Not giving up — a trait he says he inherited from Wallrof — Overton went back to the UFL, this time playing for the Omaha Nighthawks with former NCAA football star Maurice Clarett.
Clarett’s national title-winning freshman season with Ohio State University in 2002 led him to instant fame and then a mountain of difficulties, as recently chronicled by ESPN in its 30 for 30 documentary series. Ultimately spending time in prison for armed robbery, Clarett was released early for good behavior and was trying to make a return to football. Interestingly, it was Clarett’s return that spurred Overton on.
“I thought if a guy like that can get a shot, who’s recently been incarcerated, why can’t I?” Overton said in a recent interview with the Associated Press. After hearing Clarett’s story, Overton tried out for the Nighthawks and was signed.
With as many ups and downs and odd-but-endearing twists as a Lifetime movie, Overton’s path with Clarett didn’t end there. The two became close while playing in Omaha, rooming together and offering one another the perspectives on life and career they each seemed to be missing. They started a youth football academy together in Omaha called Led By Pros, which they still run together today, and the two remain in close contact.
Overton was signed by the Houston Texans in 2011, but cut yet again, the disappointment nearly too much then.
But the Wallrof perseverance prevailed, and finally Overton was invited to train with the Colts in 2012 after being scouted at an open training in Arizona. He was signed, and as the days and weeks went by, he stayed. It wasn’t until the Colts released their veteran long snapper Justin Snow, leaving Overton his spot on the roster, did he realize he’d made it.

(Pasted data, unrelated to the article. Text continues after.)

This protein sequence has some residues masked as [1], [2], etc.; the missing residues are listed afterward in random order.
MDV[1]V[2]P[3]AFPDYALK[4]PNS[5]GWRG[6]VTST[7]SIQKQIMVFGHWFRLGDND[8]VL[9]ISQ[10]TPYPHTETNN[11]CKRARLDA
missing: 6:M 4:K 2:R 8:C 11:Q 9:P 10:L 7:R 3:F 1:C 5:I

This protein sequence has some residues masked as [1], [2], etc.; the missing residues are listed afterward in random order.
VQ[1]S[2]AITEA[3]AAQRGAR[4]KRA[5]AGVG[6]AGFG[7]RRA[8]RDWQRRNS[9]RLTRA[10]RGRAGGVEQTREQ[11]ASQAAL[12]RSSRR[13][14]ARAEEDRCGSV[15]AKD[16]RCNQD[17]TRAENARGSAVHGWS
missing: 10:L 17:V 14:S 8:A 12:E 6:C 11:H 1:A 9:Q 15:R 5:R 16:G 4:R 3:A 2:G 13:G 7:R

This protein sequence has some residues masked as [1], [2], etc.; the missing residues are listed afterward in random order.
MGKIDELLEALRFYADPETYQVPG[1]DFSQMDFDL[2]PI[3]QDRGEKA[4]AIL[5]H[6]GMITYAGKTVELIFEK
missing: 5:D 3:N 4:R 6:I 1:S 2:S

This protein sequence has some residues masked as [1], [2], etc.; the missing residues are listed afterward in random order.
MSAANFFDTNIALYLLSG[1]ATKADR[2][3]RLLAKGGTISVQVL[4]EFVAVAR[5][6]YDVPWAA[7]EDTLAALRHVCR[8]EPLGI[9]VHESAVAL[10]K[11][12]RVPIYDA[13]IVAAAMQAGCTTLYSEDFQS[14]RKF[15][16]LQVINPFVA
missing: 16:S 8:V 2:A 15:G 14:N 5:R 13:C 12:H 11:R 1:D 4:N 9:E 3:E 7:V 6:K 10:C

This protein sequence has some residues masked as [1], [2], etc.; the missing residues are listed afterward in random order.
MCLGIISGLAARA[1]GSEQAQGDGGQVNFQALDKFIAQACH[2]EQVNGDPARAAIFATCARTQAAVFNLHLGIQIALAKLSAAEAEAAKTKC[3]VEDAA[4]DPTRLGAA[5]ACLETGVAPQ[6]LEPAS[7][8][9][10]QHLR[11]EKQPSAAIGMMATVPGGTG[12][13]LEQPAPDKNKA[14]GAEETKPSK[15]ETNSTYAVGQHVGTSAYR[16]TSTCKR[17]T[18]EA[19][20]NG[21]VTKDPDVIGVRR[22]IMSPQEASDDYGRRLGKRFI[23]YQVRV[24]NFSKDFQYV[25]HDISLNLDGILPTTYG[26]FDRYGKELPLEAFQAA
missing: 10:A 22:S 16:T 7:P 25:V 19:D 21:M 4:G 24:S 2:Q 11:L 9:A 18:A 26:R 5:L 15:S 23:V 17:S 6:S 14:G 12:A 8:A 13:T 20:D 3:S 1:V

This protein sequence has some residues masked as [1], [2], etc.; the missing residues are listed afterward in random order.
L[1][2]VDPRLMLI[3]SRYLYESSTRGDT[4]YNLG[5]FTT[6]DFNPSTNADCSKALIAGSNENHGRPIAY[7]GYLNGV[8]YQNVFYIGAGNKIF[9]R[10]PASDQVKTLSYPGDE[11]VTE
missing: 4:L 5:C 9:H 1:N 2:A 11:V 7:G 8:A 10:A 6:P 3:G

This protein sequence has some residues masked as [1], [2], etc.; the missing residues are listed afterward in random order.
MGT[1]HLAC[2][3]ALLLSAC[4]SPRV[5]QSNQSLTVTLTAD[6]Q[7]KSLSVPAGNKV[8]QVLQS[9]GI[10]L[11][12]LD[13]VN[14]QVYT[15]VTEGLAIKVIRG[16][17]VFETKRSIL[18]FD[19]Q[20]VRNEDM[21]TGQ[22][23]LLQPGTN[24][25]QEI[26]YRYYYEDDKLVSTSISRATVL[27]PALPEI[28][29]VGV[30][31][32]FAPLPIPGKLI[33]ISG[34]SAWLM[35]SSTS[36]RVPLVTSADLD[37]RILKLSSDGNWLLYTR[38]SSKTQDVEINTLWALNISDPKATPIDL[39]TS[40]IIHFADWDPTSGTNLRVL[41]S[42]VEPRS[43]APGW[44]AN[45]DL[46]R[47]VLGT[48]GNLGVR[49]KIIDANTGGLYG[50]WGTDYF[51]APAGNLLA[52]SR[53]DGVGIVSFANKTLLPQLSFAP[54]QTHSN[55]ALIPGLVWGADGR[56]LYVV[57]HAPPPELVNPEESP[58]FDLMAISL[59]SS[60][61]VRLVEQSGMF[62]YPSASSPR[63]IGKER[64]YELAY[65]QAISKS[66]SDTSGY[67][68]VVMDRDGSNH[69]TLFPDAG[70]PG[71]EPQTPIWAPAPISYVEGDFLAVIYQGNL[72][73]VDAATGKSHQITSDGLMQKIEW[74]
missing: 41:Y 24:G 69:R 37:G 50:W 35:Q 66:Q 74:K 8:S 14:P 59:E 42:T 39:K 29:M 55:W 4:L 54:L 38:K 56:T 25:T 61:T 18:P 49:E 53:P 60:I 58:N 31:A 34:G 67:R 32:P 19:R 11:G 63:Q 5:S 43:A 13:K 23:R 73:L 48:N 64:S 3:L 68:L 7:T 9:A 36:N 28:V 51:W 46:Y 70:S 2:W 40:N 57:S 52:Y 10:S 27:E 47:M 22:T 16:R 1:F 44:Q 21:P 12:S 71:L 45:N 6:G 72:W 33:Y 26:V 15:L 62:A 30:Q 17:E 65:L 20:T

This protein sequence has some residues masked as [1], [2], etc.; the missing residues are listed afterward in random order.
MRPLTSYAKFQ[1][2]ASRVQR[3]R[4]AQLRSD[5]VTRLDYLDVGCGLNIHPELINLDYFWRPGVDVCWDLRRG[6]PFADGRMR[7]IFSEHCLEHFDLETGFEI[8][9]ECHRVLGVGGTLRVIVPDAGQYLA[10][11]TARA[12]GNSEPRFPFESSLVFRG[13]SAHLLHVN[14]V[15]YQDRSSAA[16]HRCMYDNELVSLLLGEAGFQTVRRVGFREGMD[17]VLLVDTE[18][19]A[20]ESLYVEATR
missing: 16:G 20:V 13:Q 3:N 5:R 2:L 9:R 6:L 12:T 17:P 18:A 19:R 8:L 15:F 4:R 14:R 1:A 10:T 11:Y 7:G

The icing on this long-baking cake came last week for Overton, when he learned he’d been selected to play in this year’s Pro Bowl.
“I couldn’t believe it.” Overton said. “We’d just come off that really tough loss to the Patriots, and I was switching gears, cleaning out my locker and thinking the season was over.”
Perhaps sweetest of all is that due to the new Pro Bowl format, moving from a straight conference match-up to more of a fantasy football style game — where players from all over the league have been chosen to play for honorary NFL Hall of Fame captains — Overton was chosen to play for Jerry Rice’s team. Having grown up in the San Francisco Bay area with Joe Montana’s poster on his bedroom wall, Overton says that Jerry Rice, famous for his time with the San Francisco 49ers and Oakland Raiders, was always his favorite player to watch.
“It’s just such a huge honor,” he said. “I’m very thankful.”
Blair, who moved back to Vashon a year and a half ago to care for her parents, will be in Hawaii this Sunday to watch her son play.
Overton said his last visit to Vashon was early last summer, before training camp.
“My family times on Vashon have always been my best memories,” he said, “Fishing with my grandfather, 4th of July, the Strawberry Festival. … Even though we’re separated now, I go back whenever I can, before camp starts or when we’re done for the season. I’m going to be back on the island in February.”
It’s a good bet that “Big Wally” will still be smiling.